[PEAK] Messages to the future (in the Trellis)

Phillip J. Eby pje at telecommunity.com
Thu Jul 26 11:57:43 EDT 2007

Now that the high-level API is complete and I've started work on 
doc/test refactoring, I've started thinking about supporting mutable 
data structures such as lists, sets, and dictionaries.

In the curent Trellis model, you can't detect when such things have 
changed; you have to use custom objects (similar to ZODB's 
PersistentList and PersistentDict) that can track their own changes.

However, implementing such structures correctly is rather tricky, 
especially the mutation parts.

Within a given Trellis pulse, values aren't allowed to actually 
change, because then different rules might see different values.  So, 
when you implement a mutable data structure, it has to defer making 
any actual changes until the next trellis pulse.

In the API examples I've written previously, I've used a number of 
different hacks to handle this, including my recent "hub/spoke" examples.

But after a lot of thought, it seems to me that what we need is a 
simple way to manage "messages to the future".  For example, here's a 
simple Set implementation:

     class Set(trellis.Component):

         added = trellis.todo(lambda self: set())
         removed = trellis.todo(lambda self: set())

         to_add = added.future
         to_remove = removed.future

         def data(self):
             data = self.data
             if data is None:
                 data = set()
             if self.removed:
                 for item in self.removed:
             if self.added:
                 for item in self.added:
             return data

         def __iter__(self):
             return iter(self.data)

         def __len__(self):
             return len(self.data)

         def __contains__(self, item):
             return item in self.data

         def add(self, item):
             if item in self.to_remove:

         def remove(self, item):
             if item in self.to_add:

To work, it requires a new feature: "todo".  The idea is that any 
attribute marked "todo" is a data structure containing changes to be 
made to the object, and you can also use it to create a "future"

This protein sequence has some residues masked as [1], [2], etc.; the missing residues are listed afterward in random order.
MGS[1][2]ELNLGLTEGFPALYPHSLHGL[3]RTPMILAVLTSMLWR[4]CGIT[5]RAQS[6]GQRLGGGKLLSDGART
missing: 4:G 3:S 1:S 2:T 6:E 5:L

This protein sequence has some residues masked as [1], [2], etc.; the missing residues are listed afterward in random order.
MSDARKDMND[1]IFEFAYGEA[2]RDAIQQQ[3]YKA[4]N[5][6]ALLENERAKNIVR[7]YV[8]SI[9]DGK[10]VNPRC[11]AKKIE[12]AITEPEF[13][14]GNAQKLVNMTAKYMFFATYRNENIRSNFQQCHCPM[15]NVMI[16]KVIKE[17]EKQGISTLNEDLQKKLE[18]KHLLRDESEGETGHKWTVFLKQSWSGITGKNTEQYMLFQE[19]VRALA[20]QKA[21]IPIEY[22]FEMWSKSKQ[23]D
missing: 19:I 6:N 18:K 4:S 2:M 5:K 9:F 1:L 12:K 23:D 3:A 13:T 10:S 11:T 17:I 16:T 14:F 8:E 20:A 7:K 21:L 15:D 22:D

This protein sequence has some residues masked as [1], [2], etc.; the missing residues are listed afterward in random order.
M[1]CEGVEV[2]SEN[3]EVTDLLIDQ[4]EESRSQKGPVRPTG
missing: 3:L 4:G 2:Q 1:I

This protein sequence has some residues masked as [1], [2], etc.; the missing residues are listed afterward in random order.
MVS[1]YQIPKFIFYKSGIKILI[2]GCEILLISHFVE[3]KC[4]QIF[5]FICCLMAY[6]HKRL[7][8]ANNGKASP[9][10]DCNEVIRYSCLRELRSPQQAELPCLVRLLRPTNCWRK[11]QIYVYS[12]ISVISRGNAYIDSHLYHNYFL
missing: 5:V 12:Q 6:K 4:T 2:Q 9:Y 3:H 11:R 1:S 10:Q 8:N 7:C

version of the same attribute.  This "future" version is a read-only 
property that lets you access the *future* version of the "todo" attribute.

If there is no future version available yet, a new value is 
calculated using the todo attribute's rule.

Effectively, a 'todo' creates a 'receiver' cell whose default value 
is created using the supplied rule.  Accessing its future 
automatically assigns a fresh value to it, if needed.  And presto, we 
can now operate on our future events directly, by simply referring to 
their future versions.  And, since the todo's are receivers, they 
automatically reset to their empty value after everyone has seen the changes.

This makes it fairly simple to create mutable data structures, since 
one can simply design whatever change records are appropriate (such 
as added/removed in the case of a set), and have the manipulation 
methods manipulate this future state.  Rules for the current state 
can then apply the changes, so that any attempt to read the current 
state, brings it up to date with the planned changes.

At this point, I'm not 100% certain this is the way to go, but it 
looks quite promising.  I'll have to see how useful the approach is 
for other data types, though.  For dictionaries, one could do 
something like updated/removed, or added/changed/removed.  Lists are 
harder to describe changes to, however.  Perhaps the best thing would 
just be a list of co-ordinates and replacement slices, since all list 
manipulation can be described in terms of setslice operations.

One other thing that's needed, that 'todo' doesn't provide, is any 
way to tell that the object itself has "changed", so that if you use 
one of these structures in another cell, any dependent rules can be 
updated.  Overall, however, in such a case you should probably just 
refer directly to the change events, rather than treating the data 
structure as if the whole thing changed.

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